Starting out - practice makes perfect
Driving or towing a recreational vehicle can seem a bit overwhelming for the novice. But if you know how to drive, you already have the skills you need. It just takes a little effort and practice to adjust.
- Avoid heavy traffic until you have had a chance to brush up on your skills. Start with a couple of practice sessions in low traffic, where you can get used to how your vehicle handles, feel comfortable with your mirrors, and work on your turns and curves.
- Be aware that because your vehicle is heavier than a car, it will take longer to speed up and slow down.
- Remember to allow lots of room and turn extra wide.
- Practice backing up and parking in a large, obstacle-free space such as an empty parking lot, if possible.
- Practice, practice, practice!
If you are towing a trailer
- Make sure you have the proper towing vehicle for your trailer. Check your towing vehicle instruction manual for information on the trailer types it can pull and the maximum weight it can handle.
- The right trailer hitch is essential. Use the proper hitch for your trailer and attach it correctly. Always double check that it is secure before starting out.
- Connect brakes and signal lights. Always check that the trailer’s brakes, turn signals and tail lights are synchronized with those of the towing vehicle.
- Always check legislation for special requirements when towing. For more information: http://www.rvda.ca/default.asp?action=RVDA_regulations
Before you hit the road
You want to ensure everything is safe and secure before you set out on the road with your motor home.
- Walk around your vehicle and do a spot check. Are all doors and hatches closed? Are hoses, power cords and other gear properly stored?
- Check your tires.
- Make sure no fluids are leaking.
- Inside your motor home, check that no loose objects are sitting out and that refrigerator and cabinet doors are securely closed.
- When you get into the driver’s seat, make sure your mirrors are properly adjusted. Check the engine gauges and turn on your headlights.
- Buckle up and make sure your passengers are wearing seat belts. Remember the number of people in your motor home must not exceed the number of seat belts in the motor home.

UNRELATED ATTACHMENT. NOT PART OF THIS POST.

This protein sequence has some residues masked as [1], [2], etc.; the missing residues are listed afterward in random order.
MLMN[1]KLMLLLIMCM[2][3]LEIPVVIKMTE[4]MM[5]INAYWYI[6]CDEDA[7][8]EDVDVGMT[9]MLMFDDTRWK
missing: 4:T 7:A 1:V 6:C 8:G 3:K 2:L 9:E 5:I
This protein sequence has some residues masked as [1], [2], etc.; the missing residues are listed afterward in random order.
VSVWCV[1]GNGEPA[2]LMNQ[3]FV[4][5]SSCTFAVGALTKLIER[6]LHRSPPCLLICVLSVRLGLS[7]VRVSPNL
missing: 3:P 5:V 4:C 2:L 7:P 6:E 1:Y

- Look ahead and up before pulling out. Check for traffic from all directions. Watch for low-hanging tree branches, signs or other objects.
Out on the road
Courtesy, alertness and adapting your driving to the size and maneuverability of your vehicle will help keep you safe on the road.
- Match your speed as closely as possible to the traffic around you. You will most likely be among the slowest vehicles on the road, so use slow lanes where possible. Be courteous and use turnouts when there are several vehicles behind you that wish to pass.
- Keep in mind that the drivers behind you will be able to see ahead more easily if you do not drive right next to the centre of the lane. Try to keep to the side, if possible.
- Check side and rearview mirrors constantly and be aware of the vehicles around you at all times.
- Always use your turn signals well in advance, and remember to turn them off when not needed.
- Allow more time to brake or change lanes since motor homes, because they are bigger vehicles, take more time to accelerate and slow down.
- When on curves, keep in mind that the centre of gravity of your recreation vehicle is higher than that of a car, so slow down more than you normally would before entering a curve, and then in the curve, apply steady power.
- Take corners a little wider. Pull out straight, and then turn a little later than you would in a normal length car.
It can be challenging to move in and out of tight parking lots with a motor home. Keep the following in mind.
- Do not begin pulling into a parking lot unless the vehicle in front of you has moved far enough ahead to let you get the entire length of your vehicle in. You don’t want to be hanging out in traffic!
- Look for parking spaces where you can pull through to leave. Avoid having to back out, if you can.
- The rear end of your vehicle protrudes out beyond the rear wheels. This means that when you turn your vehicle to the right, the rear end will be moving to the left. Watch for people and obstacles such as signs in this area.
- Stay away from dips and depressions in the parking lot. They could damage the underside of your vehicle.